We all desire loyalty. We want all our favorite athletes to stay on our favorite teams. We want our favorite restaurants to never change the menu or close. We want our favorite seat in the sanctuary to be empty and waiting for us every Sunday (maybe that one went too far…)
But all these examples of loyalty we desire from other people/things does not often require loyalty in return. Do we have a mutual relationship with these athletes? Restaurant owners? Chairs? (sure hope not…) So, maybe the loyalty we often ask of others is something we are not willing to pay. This might reveal that maybe we don’t value those things as much as we think…
There is a love that is embodied by Mary and Joseph in the story of Jesus that is a direct expression of the love that had been foretold about and modeled by God’s people throughout our existence. There is a specific word that translates to this love, the Hebrew word hesed, which means compassionate loyalty. Joseph had to show this loyalty to both Mary and God by standing by her, choosing to absorb the predictable questions, doubts, and consequences. Mary had to show her loyalty to this child, who would then be seen as a teacher… then prophet… then crucified criminal. But they raised Jesus… they must have been given special powers right? Well, if we look elsewhere for hesed, we discover this love has remained with humanity since the very beginning.
All the way back when God was revealed to Moses, God began by reminding him of this loyalty. God is revealed as “a God merciful and gracious, slow to anger, and abounding in steadfast love and faithfulness…” (Exodus 34:6)
Even when the people rebelled against God, Moses compelled them back by reminding them of who God is. “Forgive the iniquity of this people according to the greatness of your steadfast love…” (Numbers 14:19)
In Psalm 136, the author describes God’s works and presence throughout history, and we find hesed in each highlight. “O give thanks to the Lord, for he is good, for his steadfast love endures forever.” (Psalm 136:1)
So, we see that God’s hesed for us remains and endures forever. But was it Mary and Joseph’s physical connection to Jesus that made it possible for them to show this loyalty back to God? Connection, yes… but not physical.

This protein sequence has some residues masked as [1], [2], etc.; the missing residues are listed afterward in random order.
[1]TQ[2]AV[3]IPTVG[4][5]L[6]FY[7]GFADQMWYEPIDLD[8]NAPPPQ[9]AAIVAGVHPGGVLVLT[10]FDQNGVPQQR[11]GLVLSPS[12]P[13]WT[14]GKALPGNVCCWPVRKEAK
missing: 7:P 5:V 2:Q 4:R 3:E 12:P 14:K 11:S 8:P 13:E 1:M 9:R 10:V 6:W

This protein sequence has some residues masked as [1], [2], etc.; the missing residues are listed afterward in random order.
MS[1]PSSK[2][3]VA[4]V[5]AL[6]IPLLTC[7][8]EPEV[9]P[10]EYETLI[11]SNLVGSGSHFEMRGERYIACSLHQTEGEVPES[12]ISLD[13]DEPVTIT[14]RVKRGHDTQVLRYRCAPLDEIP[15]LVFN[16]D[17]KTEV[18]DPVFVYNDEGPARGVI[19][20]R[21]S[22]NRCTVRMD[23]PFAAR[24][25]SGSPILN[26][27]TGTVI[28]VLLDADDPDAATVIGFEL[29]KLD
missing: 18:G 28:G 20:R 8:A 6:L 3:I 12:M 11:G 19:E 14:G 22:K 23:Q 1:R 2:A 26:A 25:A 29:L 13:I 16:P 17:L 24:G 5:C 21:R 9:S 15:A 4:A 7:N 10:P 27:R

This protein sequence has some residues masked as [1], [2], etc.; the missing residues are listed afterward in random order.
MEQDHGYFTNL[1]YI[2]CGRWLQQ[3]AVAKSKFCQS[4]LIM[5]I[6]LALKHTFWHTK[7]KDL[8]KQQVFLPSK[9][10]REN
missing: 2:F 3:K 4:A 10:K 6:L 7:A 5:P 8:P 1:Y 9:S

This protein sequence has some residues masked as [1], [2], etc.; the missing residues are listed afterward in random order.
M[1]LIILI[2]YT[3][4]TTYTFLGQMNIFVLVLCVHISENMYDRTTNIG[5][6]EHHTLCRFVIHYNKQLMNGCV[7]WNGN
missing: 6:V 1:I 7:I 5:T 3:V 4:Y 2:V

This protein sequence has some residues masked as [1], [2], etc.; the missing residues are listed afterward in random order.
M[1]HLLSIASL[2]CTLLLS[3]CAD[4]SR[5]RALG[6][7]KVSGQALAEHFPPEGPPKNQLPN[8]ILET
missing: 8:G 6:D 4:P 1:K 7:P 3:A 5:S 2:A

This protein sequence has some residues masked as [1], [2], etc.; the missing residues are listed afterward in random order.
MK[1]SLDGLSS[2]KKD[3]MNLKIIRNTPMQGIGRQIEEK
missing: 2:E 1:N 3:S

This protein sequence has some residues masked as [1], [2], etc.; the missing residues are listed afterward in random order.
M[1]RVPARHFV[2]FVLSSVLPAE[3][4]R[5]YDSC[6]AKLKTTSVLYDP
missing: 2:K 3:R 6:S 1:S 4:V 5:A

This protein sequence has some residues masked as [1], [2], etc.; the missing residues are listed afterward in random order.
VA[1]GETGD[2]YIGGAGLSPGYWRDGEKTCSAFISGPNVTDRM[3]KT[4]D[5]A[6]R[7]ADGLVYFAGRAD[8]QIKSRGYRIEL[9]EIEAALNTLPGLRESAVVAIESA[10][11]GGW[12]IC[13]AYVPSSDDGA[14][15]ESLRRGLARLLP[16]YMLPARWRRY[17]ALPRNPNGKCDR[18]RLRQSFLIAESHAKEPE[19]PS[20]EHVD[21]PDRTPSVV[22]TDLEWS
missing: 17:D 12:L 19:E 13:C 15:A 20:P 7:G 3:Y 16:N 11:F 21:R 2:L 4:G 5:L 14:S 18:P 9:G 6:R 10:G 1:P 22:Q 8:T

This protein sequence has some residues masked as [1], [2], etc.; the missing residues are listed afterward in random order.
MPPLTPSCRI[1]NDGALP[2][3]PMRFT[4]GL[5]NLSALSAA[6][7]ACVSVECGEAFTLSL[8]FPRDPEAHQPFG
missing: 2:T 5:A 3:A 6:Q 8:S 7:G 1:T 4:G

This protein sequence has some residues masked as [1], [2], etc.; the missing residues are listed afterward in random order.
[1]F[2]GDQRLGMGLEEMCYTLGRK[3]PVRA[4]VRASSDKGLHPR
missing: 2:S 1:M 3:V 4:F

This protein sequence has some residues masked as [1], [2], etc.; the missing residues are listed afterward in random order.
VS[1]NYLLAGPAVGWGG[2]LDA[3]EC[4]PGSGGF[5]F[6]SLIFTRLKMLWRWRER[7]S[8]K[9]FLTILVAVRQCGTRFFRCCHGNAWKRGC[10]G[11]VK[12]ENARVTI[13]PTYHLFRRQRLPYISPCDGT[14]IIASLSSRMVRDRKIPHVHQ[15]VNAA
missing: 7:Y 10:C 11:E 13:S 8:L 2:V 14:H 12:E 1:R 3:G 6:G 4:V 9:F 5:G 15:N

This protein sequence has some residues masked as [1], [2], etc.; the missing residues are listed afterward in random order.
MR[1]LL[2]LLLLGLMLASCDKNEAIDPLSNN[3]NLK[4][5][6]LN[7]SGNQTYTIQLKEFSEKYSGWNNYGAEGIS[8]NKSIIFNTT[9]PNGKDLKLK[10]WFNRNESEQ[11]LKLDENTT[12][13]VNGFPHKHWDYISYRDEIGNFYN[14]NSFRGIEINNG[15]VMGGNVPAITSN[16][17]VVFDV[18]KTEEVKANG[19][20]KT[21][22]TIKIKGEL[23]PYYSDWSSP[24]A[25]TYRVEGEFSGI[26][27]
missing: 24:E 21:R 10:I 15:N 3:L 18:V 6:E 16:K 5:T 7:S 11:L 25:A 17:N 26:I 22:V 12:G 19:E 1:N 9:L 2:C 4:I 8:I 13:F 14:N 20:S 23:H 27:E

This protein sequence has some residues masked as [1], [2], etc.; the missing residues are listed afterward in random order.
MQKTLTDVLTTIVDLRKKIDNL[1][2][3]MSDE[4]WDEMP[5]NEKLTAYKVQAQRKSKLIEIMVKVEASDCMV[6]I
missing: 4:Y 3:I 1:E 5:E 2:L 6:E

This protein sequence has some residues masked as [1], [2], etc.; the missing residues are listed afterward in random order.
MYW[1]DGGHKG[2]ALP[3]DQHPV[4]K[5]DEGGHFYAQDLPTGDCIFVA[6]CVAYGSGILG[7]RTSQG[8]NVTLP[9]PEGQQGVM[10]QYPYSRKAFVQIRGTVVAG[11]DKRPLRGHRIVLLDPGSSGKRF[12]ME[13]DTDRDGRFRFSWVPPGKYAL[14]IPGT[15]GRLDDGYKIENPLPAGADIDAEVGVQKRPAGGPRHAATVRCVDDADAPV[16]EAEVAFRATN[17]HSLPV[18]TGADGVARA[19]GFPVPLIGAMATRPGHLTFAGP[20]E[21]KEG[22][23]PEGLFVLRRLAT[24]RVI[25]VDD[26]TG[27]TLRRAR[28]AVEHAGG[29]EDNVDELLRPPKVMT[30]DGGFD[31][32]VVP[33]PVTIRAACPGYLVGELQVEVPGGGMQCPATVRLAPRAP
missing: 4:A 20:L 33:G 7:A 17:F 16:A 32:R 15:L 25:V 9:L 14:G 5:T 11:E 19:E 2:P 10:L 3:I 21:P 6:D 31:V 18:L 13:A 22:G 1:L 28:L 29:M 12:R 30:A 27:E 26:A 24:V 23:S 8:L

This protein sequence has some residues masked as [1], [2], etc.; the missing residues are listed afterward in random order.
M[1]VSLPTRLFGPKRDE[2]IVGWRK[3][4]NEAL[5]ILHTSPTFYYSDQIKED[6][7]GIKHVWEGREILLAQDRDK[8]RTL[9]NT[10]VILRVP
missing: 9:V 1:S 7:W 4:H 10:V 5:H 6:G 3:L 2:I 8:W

One of the best human examples of hesed is found in the story of Ruth. Faced incredibly difficult circumstances, she rejected a chance to leave for something better and chose to be faithful (loyal) to her mother-in-law. In what she believed was loyalty to both Naomi and God, Ruth declared “where you go, I will go, where you lodge, I will lodge, your people shall be my people, and your God my God.” (Ruth 1:16-17) At the end of this story, God continued to express his loyalty by bringing Ruth and Boaz together, who are included in the family tree of our nativity trio.
What’s the secret to hesed? Well, we get to learn another Hebrew word for that answer. Shema. When you see God speak to humanity, or see God’s presence revealed, you often see the word “listen” or “hear.” This word does not just mean decibels hitting your ear drum. First we hear (notice), then we listen (understand and to connect), then we respond (act or obey based on what we now know.)
The reason Ruth/Mary/Joseph experienced and embodied hesed is they learned how to Shema, both to God and to God’s beloved children. As Old Testament Professor Dr. Marty Michelson puts it, “When we love, trust, and respect others, we hear them, we listen to them, and we live a life that responds in shared obedience to what we have heard.”
So, when we see these human examples of compassion and loyalty, see them as reminders of God’s loyal and compassionate love that continues to be expressed to you through those who choose to listen. Then maybe we will feel compelled to notice, listen, and respond to others with actions that remind them that God’s loyal love lasts forever.